It was expected that when veterans arrived at Clarke Hinkle Field to begin full-squad training camp practices Tuesday, offensive tackles Chad Clifton and Mark Tauscher would be among the mix.
What wasn't predicted was that they'd be mixing it up.
But that's just what happened. Making their returns from severe injuries that shortened their 2002 seasons, Clifton and Tauscher took part not only in individual drills, but in 11-on-11 situations, exceeding most everyone's expectations. Even their own.
"At first we didn't know if we were going to do the team periods," Clifton said, "but Tausch and I talked to (GM/Head Coach Mike Sherman) and said, 'You know, this is something we feel like we need to be doing right now, to get ready for the season.' And they let us go, and we handled it fine."
There was no live tacking Tuesday, but the pads were on. And for two players that hadn't seen anything close to live action in months, 'thud' contact was more than enough.
Tauscher's 2002 season ended in just the second game of the regular season, when New Orleans Saints linebacker Charlie Clemons rolled into his left knee, causing a sprained medial collateral ligament and a 75-percent tear of the anterior cruciate ligament.
Clifton's season ended just as abruptly in Week 12, when the now infamous hit of Tampa Bay Buccaneers defensive tackle Warren Sapp caused such significant damage to Clifton's pelvis and hip that he couldn't walk for weeks.
After hitting injured reserve, both players targeted training camp for their return to the practice field, but their level of participation Tuesday was a considerable triumph.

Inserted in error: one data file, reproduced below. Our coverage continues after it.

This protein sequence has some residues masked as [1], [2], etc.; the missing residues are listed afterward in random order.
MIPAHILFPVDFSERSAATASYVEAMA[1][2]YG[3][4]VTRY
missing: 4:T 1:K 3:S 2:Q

Sherman estimated that the pair took part in 75 percent of the morning practice, before being held out in the afternoon to give their bodies time to recover.
"I've said it before, they've worked as hard as (any) two guys I've ever been around in the offseason," Sherman said. "That's the type of men they are. But to see them here today certainly was exciting. They did a good job."
The Packers can find promise in the fact that Clifton and Tauscher not only competed in team drills, but looked natural doing so. Sliding out to pick up the rush of Hannibal Navies, Clifton looked remarkably nimble as he helped spring Ahman Green for a 10-yard run.
Ultimately, however, Tuesday's participation will be graded on how the pair feel Wednesday. And beyond.
Neither complained of ill effects after the practice, but both expressed relief to have the first one behind them.
"I was excited to get out here and play," Tauscher said. "To be honest, I was a little nervous because I didn't know how things were going to go. But I was pretty happy with how it went."
Said Clifton, "I was a little nervous, definitely. Putting on the pads up in the locker room I was like, 'Well, here it goes. We're about to se if I can do this or not.'"
In terms of their physical recovery, neither Clifton nor Tauscher are out of the woods yet. But at some point they have to start testing their limits, and Tuesday seemed to be a good start.
Interestingly, the biggest hurdle ahead might not even be a physical one.
In team situations, Clifton said he found himself constantly checking behind him to see if there was a pile that he might fall into, and Tauscher said he was unusually aware of legs moving near his.
"Mentally is the hardest part coming back from something like this," Tauscher said. "As far as I'm concerned, the physical thing, you do your rehab, you do your work and you just hope that everything holds up structurally.
"It's mentally that you have to (battle). It's mind over matter and you have to kind of just trust everything and hope that things go the best."
It's still a long road ahead before Clifton and Tauscher are ready for game action. But as of Tuesday, both are making great time.